Bets are on for the future of Fannie and Freddie:
Bill Gross, chief investment officer at bond giant Pimco, tell Reuters again that a Treasury bailout of Fannie Mae and Freddie Mac isn't imminent, and said last week that, "The election season and the relatively recent passage of the (Treasury) authorization argue for delay as long as possible," though he notes both will have to keep selling notes and debt at "relatively stable spreads." (via FT Alphaville)
Meanwhile, Andrew Ross Sorkin, in his latest column at DealBook, says:
A brief forecast on Freddie Mae and Fannie Mac: Treasury Secretary Henry M. Paulson Jr. will nationalize them within the next two weeks, but he won't wipe out all the stakeholders, even if they deserve to be. The debt holders and the preferred shareholders will make out like bandits. A "moral hazard" will always exist, but the government may end up saving some of the rich to save the poor.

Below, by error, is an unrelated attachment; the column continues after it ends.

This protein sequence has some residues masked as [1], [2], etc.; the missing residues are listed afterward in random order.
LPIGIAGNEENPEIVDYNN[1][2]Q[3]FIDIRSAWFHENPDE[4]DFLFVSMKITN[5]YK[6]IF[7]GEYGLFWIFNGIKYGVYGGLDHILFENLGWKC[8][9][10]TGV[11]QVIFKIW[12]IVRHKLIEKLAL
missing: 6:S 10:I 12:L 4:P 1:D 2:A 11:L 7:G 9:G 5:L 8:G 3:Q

Sorkin's other predictions: Lehman Bros. is too important to fail.
Lastly, DealBreaker's John Carney points to an FT story over the weekend noting that regional banks and insurers hold the majority of Fannie and Freddie's $36 billion in preferred stock. If those shareholders take it on the chin, it likely means the financial sector will be in for yet another disproportionately large hit.